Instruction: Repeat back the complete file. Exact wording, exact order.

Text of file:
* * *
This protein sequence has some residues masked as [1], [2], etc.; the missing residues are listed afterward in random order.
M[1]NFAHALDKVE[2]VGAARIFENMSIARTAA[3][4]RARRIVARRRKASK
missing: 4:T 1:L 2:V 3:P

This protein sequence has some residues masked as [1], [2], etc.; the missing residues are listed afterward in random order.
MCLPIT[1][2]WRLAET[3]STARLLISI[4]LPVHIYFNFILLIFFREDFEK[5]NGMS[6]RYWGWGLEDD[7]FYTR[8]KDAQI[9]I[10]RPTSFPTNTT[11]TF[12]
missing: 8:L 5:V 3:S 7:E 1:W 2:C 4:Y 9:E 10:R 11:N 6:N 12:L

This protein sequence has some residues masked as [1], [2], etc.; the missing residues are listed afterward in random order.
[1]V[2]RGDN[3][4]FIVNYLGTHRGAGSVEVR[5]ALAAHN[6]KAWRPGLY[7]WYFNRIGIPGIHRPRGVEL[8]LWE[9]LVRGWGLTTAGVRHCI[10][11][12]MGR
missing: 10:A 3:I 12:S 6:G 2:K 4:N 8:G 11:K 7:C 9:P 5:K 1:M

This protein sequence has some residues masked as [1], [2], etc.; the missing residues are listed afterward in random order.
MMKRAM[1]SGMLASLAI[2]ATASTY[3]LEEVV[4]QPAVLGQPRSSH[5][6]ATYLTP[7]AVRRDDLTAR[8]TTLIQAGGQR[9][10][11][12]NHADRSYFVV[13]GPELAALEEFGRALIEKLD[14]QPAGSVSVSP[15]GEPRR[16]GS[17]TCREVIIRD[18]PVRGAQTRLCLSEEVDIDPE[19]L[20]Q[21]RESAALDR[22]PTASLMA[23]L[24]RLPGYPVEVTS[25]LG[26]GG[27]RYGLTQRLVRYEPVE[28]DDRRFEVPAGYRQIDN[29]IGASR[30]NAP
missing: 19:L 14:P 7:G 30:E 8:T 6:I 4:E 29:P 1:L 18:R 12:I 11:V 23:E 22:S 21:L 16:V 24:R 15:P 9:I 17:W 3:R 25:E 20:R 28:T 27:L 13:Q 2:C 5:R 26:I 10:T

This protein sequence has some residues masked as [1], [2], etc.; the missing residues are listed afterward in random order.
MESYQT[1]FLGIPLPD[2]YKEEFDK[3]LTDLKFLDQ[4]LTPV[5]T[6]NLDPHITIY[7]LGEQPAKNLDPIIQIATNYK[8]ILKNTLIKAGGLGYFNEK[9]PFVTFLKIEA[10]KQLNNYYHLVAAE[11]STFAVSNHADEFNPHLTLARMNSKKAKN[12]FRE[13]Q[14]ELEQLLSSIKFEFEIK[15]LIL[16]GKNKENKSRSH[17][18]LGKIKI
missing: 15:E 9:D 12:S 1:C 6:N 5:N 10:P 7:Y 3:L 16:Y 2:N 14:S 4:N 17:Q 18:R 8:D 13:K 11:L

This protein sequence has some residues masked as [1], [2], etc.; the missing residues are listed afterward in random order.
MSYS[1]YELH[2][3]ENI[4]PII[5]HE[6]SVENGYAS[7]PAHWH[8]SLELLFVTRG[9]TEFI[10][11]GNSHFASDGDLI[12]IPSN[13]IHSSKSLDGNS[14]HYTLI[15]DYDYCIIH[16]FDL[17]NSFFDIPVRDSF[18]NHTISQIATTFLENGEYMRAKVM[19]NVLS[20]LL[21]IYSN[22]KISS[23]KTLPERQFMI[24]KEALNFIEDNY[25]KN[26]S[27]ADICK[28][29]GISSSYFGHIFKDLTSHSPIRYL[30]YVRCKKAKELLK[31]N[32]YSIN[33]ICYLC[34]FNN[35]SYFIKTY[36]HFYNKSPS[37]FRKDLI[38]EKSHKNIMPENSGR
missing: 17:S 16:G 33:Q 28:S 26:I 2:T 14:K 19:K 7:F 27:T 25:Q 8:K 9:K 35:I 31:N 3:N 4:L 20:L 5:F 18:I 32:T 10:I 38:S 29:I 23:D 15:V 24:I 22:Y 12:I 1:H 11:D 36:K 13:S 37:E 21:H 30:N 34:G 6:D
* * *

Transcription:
This protein sequence has some residues masked as [1], [2], etc.; the missing residues are listed afterward in random order.
M[1]NFAHALDKVE[2]VGAARIFENMSIARTAA[3][4]RARRIVARRRKASK
missing: 4:T 1:L 2:V 3:P

This protein sequence has some residues masked as [1], [2], etc.; the missing residues are listed afterward in random order.
MCLPIT[1][2]WRLAET[3]STARLLISI[4]LPVHIYFNFILLIFFREDFEK[5]NGMS[6]RYWGWGLEDD[7]FYTR[8]KDAQI[9]I[10]RPTSFPTNTT[11]TF[12]
missing: 8:L 5:V 3:S 7:E 1:W 2:C 4:Y 9:E 10:R 11:N 6:N 12:L

This protein sequence has some residues masked as [1], [2], etc.; the missing residues are listed afterward in random order.
[1]V[2]RGDN[3][4]FIVNYLGTHRGAGSVEVR[5]ALAAHN[6]KAWRPGLY[7]WYFNRIGIPGIHRPRGVEL[8]LWE[9]LVRGWGLTTAGVRHCI[10][11][12]MGR
missing: 10:A 3:I 12:S 6:G 2:K 4:N 8:G 11:K 7:C 9:P 5:K 1:M

This protein sequence has some residues masked as [1], [2], etc.; the missing residues are listed afterward in random order.
MMKRAM[1]SGMLASLAI[2]ATASTY[3]LEEVV[4]QPAVLGQPRSSH[5][6]ATYLTP[7]AVRRDDLTAR[8]TTLIQAGGQR[9][10][11][12]NHADRSYFVV[13]GPELAALEEFGRALIEKLD[14]QPAGSVSVSP[15]GEPRR[16]GS[17]TCREVIIRD[18]PVRGAQTRLCLSEEVDIDPE[19]L[20]Q[21]RESAALDR[22]PTASLMA[23]L[24]RLPGYPVEVTS[25]LG[26]GG[27]RYGLTQRLVRYEPVE[28]DDRRFEVPAGYRQIDN[29]IGASR[30]NAP
missing: 19:L 14:P 7:G 30:E 8:T 6:I 4:E 29:P 1:L 18:R 12:I 11:V 23:E 22:S 21:L 16:V 24:R 15:P 9:I 17:W 3:R 25:E 20:R 28:T 27:L 13:Q 2:C 5:R 26:I 10:T

This protein sequence has some residues masked as [1], [2], etc.; the missing residues are listed afterward in random order.
MESYQT[1]FLGIPLPD[2]YKEEFDK[3]LTDLKFLDQ[4]LTPV[5]T[6]NLDPHITIY[7]LGEQPAKNLDPIIQIATNYK[8]ILKNTLIKAGGLGYFNEK[9]PFVTFLKIEA[10]KQLNNYYHLVAAE[11]STFAVSNHADEFNPHLTLARMNSKKAKN[12]FRE[13]Q[14]ELEQLLSSIKFEFEIK[15]LIL[16]GKNKENKSRSH[17][18]LGKIKI
missing: 15:E 9:D 12:S 1:C 6:N 5:N 10:P 7:Y 3:L 16:Y 2:N 14:S 4:N 17:Q 18:R 8:D 13:K 11:L

This protein sequence has some residues masked as [1], [2], etc.; the missing residues are listed afterward in random order.
MSYS[1]YELH[2][3]ENI[4]PII[5]HE[6]SVENGYAS[7]PAHWH[8]SLELLFVTRG[9]TEFI[10][11]GNSHFASDGDLI[12]IPSN[13]IHSSKSLDGNS[14]HYTLI[15]DYDYCIIH[16]FDL[17]NSFFDIPVRDSF[18]NHTISQIATTFLENGEYMRAKVM[19]NVLS[20]LL[21]IYSN[22]KISS[23]KTLPERQFMI[24]KEALNFIEDNY[25]KN[26]S[27]ADICK[28][29]GISSSYFGHIFKDLTSHSPIRYL[30]YVRCKKAKELLK[31]N[32]YSIN[33]ICYLC[34]FNN[35]SYFIKTY[36]HFYNKSPS[37]FRKDLI[38]EKSHKNIMPENSGR
missing: 17:S 16:G 33:Q 28:S 26:I 2:T 14:K 19:K 7:F 27:T 25:Q 8:K 9:K 35:I 31:N 3:N 4:L 20:L 5:F 18:I 32:T 10:I 38:S 29:I 23:D 15:V 24:I 22:Y 12:I 1:H 11:D 36:K 13:S 37:E 21:H 30:N 34:G 6:D